The known relationship between the refractive index and the remaining values is:
n=ne +a(w2 -we 2)+b(w4 -we 4)
ne =n0 +a we 2 +b we 4
n is the refractive index of the film
nc is the refractive index which was ellipsometrically determined at one wavelength
n0, a, b are dispersion coefficients
w is the wave number
we the ellipsometer wave number at which measuring takes place.
The interrelationships will be described by means of diagrams. Shown are in
FIG. 1, the illustration of the ellipsometric angles psi and delta at different refractive indices
FIG. 2, the curve of the error in the refractive index for different ellipsometric angles.
The dependency of the layer thickness from the accuracy of the measurement of the refractive index n can be seen in FIG. 2. It can be seen that at half-periods and periods, i.e. when the ellipsometric angle is 180° or a whole number multiple thereof, the refractive index can only be determined very inaccurately. This disadvantage is removed by the method of the invention. With a single angle measurement, the curve 11 of the error results which has the mentioned large errors at the half-periods and periods. With the multiple angle measurement the error is reduced to the curve 12. The error curve 13 is achieved with the method of the invention and thus a minimization of errors at the half-periods and periods.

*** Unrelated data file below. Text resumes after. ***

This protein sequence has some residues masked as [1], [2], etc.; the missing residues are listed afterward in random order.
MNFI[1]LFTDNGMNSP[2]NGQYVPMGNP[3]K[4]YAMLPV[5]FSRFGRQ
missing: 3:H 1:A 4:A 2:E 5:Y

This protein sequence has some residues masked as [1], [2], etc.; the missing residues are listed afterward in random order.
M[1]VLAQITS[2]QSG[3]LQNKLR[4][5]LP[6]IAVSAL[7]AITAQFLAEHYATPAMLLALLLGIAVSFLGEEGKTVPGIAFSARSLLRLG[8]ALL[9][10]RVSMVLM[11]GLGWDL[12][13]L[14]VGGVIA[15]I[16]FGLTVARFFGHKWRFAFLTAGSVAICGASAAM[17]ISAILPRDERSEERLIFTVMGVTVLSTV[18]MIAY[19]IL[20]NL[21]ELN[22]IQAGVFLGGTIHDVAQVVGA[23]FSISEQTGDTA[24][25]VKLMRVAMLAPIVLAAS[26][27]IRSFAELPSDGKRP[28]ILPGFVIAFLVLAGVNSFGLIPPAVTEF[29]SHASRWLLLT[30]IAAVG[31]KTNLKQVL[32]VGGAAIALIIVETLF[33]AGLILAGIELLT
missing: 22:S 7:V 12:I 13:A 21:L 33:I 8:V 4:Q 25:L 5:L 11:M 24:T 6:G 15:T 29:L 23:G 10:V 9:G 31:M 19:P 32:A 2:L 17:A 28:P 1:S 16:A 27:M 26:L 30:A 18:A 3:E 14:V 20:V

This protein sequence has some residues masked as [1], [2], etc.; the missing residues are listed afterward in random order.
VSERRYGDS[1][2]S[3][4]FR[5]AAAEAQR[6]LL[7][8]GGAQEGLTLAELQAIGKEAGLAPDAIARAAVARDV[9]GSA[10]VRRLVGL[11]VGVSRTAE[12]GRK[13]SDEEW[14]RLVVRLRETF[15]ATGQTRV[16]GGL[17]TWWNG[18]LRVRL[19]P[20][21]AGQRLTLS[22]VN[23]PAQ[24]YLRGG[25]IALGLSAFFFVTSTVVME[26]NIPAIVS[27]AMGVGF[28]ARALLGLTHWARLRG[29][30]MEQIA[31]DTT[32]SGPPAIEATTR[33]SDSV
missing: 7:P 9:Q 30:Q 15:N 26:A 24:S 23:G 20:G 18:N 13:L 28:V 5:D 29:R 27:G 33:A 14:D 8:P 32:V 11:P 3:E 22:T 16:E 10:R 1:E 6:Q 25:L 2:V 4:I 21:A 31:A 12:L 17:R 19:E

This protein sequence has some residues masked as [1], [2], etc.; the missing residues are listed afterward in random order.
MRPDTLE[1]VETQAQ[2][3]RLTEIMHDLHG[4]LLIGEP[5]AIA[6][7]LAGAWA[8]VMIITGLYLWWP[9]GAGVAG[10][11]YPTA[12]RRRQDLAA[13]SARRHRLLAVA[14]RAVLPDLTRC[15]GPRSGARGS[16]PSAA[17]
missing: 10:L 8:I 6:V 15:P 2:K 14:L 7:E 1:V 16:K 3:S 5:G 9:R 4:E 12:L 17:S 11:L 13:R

In a special embodiment of the method, at an ellipsometer angle delta of 180°, the error curve 11 can be improved to an error curve 13.
The disclosure of attached German patent application P 43 01 889.0, filed on Jan. 14, 1993, is incorporated fully herein by reference. Priority of this German application is claimed.
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|U.S. Classification||356/369, 356/632, 356/322, 356/128|
|International Classification||G01N21/41, G01B11/06, G01N21/21|
|Cooperative Classification||G01N21/211, G01B11/0641|
|European Classification||G01N21/21B, G01B11/06C4|
|Mar 17, 1994||AS||Assignment|
Owner name: SENTECH INSTRUMENTS GMBH, GERMANY
Free format text: ASSIGNMENT OF ASSIGNORS INTEREST;ASSIGNORS:WIELSCH, UWE;RICHTER, UWE;WITEK, HELMUT;AND OTHERS;REEL/FRAME:006931/0084
Effective date: 19940222
|Nov 16, 1999||FPAY||Fee payment|
Year of fee payment: 4
|Dec 31, 2003||REMI||Maintenance fee reminder mailed|
|Jun 14, 2004||LAPS||Lapse for failure to pay maintenance fees|
|Aug 10, 2004||FP||Expired due to failure to pay maintenance fee|
Effective date: 20040611